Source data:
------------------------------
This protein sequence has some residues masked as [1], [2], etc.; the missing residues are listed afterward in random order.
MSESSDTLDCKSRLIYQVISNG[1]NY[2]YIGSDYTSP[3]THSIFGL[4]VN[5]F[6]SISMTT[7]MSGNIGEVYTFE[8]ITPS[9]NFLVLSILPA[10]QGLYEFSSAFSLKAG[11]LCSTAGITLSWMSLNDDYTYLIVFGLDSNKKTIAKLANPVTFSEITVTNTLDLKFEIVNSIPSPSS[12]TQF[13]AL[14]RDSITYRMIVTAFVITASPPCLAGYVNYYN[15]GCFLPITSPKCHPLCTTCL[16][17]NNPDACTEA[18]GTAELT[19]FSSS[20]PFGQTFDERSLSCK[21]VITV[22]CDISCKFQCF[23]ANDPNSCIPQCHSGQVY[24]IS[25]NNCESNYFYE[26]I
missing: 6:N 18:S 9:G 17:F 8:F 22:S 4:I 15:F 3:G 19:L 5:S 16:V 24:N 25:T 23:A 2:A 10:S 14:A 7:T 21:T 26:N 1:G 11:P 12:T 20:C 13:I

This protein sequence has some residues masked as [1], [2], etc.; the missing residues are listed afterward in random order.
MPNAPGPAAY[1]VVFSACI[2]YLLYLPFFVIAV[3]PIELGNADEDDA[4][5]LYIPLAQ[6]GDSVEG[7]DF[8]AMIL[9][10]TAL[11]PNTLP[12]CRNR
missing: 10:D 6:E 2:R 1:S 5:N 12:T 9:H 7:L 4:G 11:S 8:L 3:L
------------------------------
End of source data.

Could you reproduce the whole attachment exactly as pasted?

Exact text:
This protein sequence has some residues masked as [1], [2], etc.; the missing residues are listed afterward in random order.
MSESSDTLDCKSRLIYQVISNG[1]NY[2]YIGSDYTSP[3]THSIFGL[4]VN[5]F[6]SISMTT[7]MSGNIGEVYTFE[8]ITPS[9]NFLVLSILPA[10]QGLYEFSSAFSLKAG[11]LCSTAGITLSWMSLNDDYTYLIVFGLDSNKKTIAKLANPVTFSEITVTNTLDLKFEIVNSIPSPSS[12]TQF[13]AL[14]RDSITYRMIVTAFVITASPPCLAGYVNYYN[15]GCFLPITSPKCHPLCTTCL[16][17]NNPDACTEA[18]GTAELT[19]FSSS[20]PFGQTFDERSLSCK[21]VITV[22]CDISCKFQCF[23]ANDPNSCIPQCHSGQVY[24]IS[25]NNCESNYFYE[26]I
missing: 6:N 18:S 9:G 17:F 8:F 22:S 4:I 15:F 3:G 19:L 5:S 16:V 24:N 25:T 23:A 2:A 10:S 14:A 7:T 21:T 26:N 1:G 11:P 12:T 20:C 13:I

This protein sequence has some residues masked as [1], [2], etc.; the missing residues are listed afterward in random order.
MPNAPGPAAY[1]VVFSACI[2]YLLYLPFFVIAV[3]PIELGNADEDDA[4][5]LYIPLAQ[6]GDSVEG[7]DF[8]AMIL[9][10]TAL[11]PNTLP[12]CRNR
missing: 10:D 6:E 2:R 1:S 5:N 12:T 9:H 7:L 4:G 11:S 8:L 3:L